The Fair Labor Standards Act provides protections for workers when it comes to minimum wage as well as overtime. The FLSA’s protections are wide-reaching and contain few exceptions. Nevertheless, a church attempted to evade the law by having its buffet restaurant staffed mostly by unpaid “volunteers.” The U.S. Department of Labor sued the church and obtained $388,000 in back-owed wages for the workers, cleveland.com reported. The victory for the Labor Department demonstrates that, even if you worked for a religious employer, and even if you perhaps “thought” you were a volunteer, you may still be entitled to wages. An experienced Tennessee wage-and-hour attorney can help you decide if you have a case.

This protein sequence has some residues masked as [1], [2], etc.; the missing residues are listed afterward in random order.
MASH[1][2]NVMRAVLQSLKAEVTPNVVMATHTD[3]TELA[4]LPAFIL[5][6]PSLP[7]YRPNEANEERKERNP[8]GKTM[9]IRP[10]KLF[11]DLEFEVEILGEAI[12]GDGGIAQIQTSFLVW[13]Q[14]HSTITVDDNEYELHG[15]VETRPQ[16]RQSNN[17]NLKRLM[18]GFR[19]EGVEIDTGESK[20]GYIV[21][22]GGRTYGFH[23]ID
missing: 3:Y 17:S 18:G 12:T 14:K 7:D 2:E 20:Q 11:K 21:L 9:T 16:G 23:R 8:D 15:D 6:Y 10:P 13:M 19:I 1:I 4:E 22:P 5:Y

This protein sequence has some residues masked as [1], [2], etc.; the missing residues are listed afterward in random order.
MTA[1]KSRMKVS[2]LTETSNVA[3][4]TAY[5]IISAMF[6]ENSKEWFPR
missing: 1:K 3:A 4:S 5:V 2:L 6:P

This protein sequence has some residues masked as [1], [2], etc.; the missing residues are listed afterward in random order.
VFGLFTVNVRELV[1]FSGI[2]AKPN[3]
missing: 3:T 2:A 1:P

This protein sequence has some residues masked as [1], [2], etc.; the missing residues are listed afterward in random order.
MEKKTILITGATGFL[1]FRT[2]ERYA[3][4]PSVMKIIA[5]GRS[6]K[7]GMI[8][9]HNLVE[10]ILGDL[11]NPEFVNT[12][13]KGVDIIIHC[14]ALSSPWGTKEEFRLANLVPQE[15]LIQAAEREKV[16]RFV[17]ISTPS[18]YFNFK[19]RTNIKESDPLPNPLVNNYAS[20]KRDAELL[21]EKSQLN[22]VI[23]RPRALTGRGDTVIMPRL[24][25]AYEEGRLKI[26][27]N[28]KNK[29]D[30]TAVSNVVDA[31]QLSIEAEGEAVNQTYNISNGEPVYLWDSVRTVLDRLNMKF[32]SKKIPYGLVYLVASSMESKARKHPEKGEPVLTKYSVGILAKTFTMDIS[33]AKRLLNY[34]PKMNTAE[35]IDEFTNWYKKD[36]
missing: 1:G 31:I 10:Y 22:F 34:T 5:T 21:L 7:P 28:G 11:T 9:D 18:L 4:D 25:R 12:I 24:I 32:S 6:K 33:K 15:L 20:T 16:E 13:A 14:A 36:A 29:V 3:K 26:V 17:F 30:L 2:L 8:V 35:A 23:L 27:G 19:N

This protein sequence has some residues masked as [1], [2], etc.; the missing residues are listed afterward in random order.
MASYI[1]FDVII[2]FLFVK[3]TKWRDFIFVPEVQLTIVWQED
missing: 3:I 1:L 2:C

In this litigation, the business was a restaurant run by a church. The restaurant was staffed by two groups of workers; one group was a collection of employees who received an hourly wage. The other was a group of “volunteers” who weren’t paid. Generally, the volunteers did the same work as the employees did. A majority of the workers staffing the buffet restaurant were volunteers, whom the church’s minister recruited to work in the unpaid positions.
Eventually, the Department of Labor took action against the restaurant on behalf of the unpaid workers. The FLSA’s minimum wage and overtime rules apply to a broad range of businesses and are generally difficult to escape. For example, even if a business classifies a worker as a “volunteer,” and even if that worker considers him-/herself to be a volunteer, that still doesn’t allow the business to avoid compliance with federal minimum wage and overtime rules. This is equally true if the business is a secular one or is something run by a religious organization.